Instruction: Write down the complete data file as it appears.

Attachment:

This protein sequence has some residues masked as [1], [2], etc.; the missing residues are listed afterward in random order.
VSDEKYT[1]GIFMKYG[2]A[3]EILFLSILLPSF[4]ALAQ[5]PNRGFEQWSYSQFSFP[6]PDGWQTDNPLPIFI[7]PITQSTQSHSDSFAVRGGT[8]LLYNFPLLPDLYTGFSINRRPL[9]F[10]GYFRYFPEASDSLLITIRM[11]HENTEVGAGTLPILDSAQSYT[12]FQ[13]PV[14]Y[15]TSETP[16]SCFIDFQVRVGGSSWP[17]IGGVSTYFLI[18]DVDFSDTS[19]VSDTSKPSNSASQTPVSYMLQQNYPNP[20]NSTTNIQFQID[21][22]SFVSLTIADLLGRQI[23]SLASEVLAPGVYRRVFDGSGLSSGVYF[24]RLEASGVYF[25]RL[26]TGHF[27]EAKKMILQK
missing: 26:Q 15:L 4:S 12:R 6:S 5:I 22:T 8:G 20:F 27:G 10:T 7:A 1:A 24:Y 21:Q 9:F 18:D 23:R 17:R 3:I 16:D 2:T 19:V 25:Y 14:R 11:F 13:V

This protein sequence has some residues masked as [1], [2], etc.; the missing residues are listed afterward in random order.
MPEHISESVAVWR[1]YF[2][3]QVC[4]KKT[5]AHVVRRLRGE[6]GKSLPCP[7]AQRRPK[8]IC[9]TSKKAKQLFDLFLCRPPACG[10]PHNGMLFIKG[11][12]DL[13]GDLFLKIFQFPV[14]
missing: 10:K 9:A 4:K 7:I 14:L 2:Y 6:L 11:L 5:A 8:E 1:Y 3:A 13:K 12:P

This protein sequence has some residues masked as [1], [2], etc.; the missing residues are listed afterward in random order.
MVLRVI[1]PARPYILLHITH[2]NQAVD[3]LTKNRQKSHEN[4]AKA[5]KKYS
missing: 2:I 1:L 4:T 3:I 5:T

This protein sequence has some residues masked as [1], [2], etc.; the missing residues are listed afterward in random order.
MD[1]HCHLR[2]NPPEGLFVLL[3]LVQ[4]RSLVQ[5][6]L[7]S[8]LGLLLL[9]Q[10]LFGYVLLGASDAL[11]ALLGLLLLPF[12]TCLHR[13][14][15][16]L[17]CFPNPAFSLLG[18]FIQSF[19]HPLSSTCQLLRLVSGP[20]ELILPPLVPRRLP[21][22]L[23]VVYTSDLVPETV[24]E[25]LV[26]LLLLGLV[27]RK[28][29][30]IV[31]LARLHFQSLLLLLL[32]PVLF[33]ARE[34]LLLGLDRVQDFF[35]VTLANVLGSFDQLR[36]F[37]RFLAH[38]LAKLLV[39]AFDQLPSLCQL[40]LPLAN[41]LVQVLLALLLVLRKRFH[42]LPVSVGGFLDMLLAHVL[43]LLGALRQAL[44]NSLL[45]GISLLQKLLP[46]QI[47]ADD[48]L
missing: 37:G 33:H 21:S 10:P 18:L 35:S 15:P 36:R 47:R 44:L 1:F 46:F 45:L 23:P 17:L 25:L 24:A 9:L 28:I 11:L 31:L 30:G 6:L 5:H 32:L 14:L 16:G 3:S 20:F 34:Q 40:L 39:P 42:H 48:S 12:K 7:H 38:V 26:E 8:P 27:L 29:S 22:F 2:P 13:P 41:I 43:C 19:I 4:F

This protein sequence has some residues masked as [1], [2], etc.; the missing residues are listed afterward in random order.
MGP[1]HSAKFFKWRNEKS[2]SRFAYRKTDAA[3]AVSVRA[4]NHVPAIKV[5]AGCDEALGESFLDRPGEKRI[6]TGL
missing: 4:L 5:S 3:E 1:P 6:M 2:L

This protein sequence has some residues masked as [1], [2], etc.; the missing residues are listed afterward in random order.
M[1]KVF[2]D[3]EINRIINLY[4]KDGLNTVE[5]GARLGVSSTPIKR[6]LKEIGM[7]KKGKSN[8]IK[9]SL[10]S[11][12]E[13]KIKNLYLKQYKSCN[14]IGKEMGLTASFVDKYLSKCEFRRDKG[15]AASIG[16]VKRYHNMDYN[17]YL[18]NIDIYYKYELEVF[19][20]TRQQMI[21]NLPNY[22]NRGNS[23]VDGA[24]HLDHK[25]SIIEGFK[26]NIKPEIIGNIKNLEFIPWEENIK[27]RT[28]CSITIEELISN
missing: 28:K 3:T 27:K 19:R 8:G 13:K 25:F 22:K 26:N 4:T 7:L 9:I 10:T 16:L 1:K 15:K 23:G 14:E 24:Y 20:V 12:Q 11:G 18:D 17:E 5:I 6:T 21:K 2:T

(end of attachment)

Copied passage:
This protein sequence has some residues masked as [1], [2], etc.; the missing residues are listed afterward in random order.
VSDEKYT[1]GIFMKYG[2]A[3]EILFLSILLPSF[4]ALAQ[5]PNRGFEQWSYSQFSFP[6]PDGWQTDNPLPIFI[7]PITQSTQSHSDSFAVRGGT[8]LLYNFPLLPDLYTGFSINRRPL[9]F[10]GYFRYFPEASDSLLITIRM[11]HENTEVGAGTLPILDSAQSYT[12]FQ[13]PV[14]Y[15]TSETP[16]SCFIDFQVRVGGSSWP[17]IGGVSTYFLI[18]DVDFSDTS[19]VSDTSKPSNSASQTPVSYMLQQNYPNP[20]NSTTNIQFQID[21][22]SFVSLTIADLLGRQI[23]SLASEVLAPGVYRRVFDGSGLSSGVYF[24]RLEASGVYF[25]RL[26]TGHF[27]EAKKMILQK
missing: 26:Q 15:L 4:S 12:R 6:S 5:I 22:T 8:G 20:F 27:G 10:T 7:A 1:A 24:Y 21:Q 9:F 18:D 23:R 17:R 3:I 16:D 2:T 19:V 25:Y 14:R 11:F 13:V

This protein sequence has some residues masked as [1], [2], etc.; the missing residues are listed afterward in random order.
MPEHISESVAVWR[1]YF[2][3]QVC[4]KKT[5]AHVVRRLRGE[6]GKSLPCP[7]AQRRPK[8]IC[9]TSKKAKQLFDLFLCRPPACG[10]PHNGMLFIKG[11][12]DL[13]GDLFLKIFQFPV[14]
missing: 10:K 9:A 4:K 7:I 14:L 2:Y 6:L 11:L 5:A 8:E 1:Y 3:A 13:K 12:P

This protein sequence has some residues masked as [1], [2], etc.; the missing residues are listed afterward in random order.
MVLRVI[1]PARPYILLHITH[2]NQAVD[3]LTKNRQKSHEN[4]AKA[5]KKYS
missing: 2:I 1:L 4:T 3:I 5:T

This protein sequence has some residues masked as [1], [2], etc.; the missing residues are listed afterward in random order.
MD[1]HCHLR[2]NPPEGLFVLL[3]LVQ[4]RSLVQ[5][6]L[7]S[8]LGLLLL[9]Q[10]LFGYVLLGASDAL[11]ALLGLLLLPF[12]TCLHR[13][14][15][16]L[17]CFPNPAFSLLG[18]FIQSF[19]HPLSSTCQLLRLVSGP[20]ELILPPLVPRRLP[21][22]L[23]VVYTSDLVPETV[24]E[25]LV[26]LLLLGLV[27]RK[28][29][30]IV[31]LARLHFQSLLLLLL[32]PVLF[33]ARE[34]LLLGLDRVQDFF[35]VTLANVLGSFDQLR[36]F[37]RFLAH[38]LAKLLV[39]AFDQLPSLCQL[40]LPLAN[41]LVQVLLALLLVLRKRFH[42]LPVSVGGFLDMLLAHVL[43]LLGALRQAL[44]NSLL[45]GISLLQKLLP[46]QI[47]ADD[48]L
missing: 37:G 33:H 21:S 10:P 18:L 35:S 15:P 36:R 47:R 44:L 1:F 46:F 45:L 23:P 17:L 25:L 24:A 9:L 28:I 11:L 31:L 30:G 6:L 5:H 32:L 14:L 16:G 3:S 20:F 34:Q 40:L 39:P 42:H 48:S 12:K 7:H 38:V 26:E 8:P 27:L 29:S 22:F 2:P 13:P 41:I 43:C 19:I 4:F

This protein sequence has some residues masked as [1], [2], etc.; the missing residues are listed afterward in random order.
MGP[1]HSAKFFKWRNEKS[2]SRFAYRKTDAA[3]AVSVRA[4]NHVPAIKV[5]AGCDEALGESFLDRPGEKRI[6]TGL
missing: 4:L 5:S 3:E 1:P 6:M 2:L

This protein sequence has some residues masked as [1], [2], etc.; the missing residues are listed afterward in random order.
M[1]KVF[2]D[3]EINRIINLY[4]KDGLNTVE[5]GARLGVSSTPIKR[6]LKEIGM[7]KKGKSN[8]IK[9]SL[10]S[11][12]E[13]KIKNLYLKQYKSCN[14]IGKEMGLTASFVDKYLSKCEFRRDKG[15]AASIG[16]VKRYHNMDYN[17]YL[18]NIDIYYKYELEVF[19][20]TRQQMI[21]NLPNY[22]NRGNS[23]VDGA[24]HLDHK[25]SIIEGFK[26]NIKPEIIGNIKNLEFIPWEENIK[27]RT[28]CSITIEELISN
missing: 28:K 3:T 27:K 19:R 8:G 13:K 25:F 22:K 26:N 4:T 7:L 9:I 10:T 16:L 1:K 15:K 23:G 14:E 24:Y 20:V 12:Q 11:G 18:D 17:E 5:I 6:T 21:K 2:T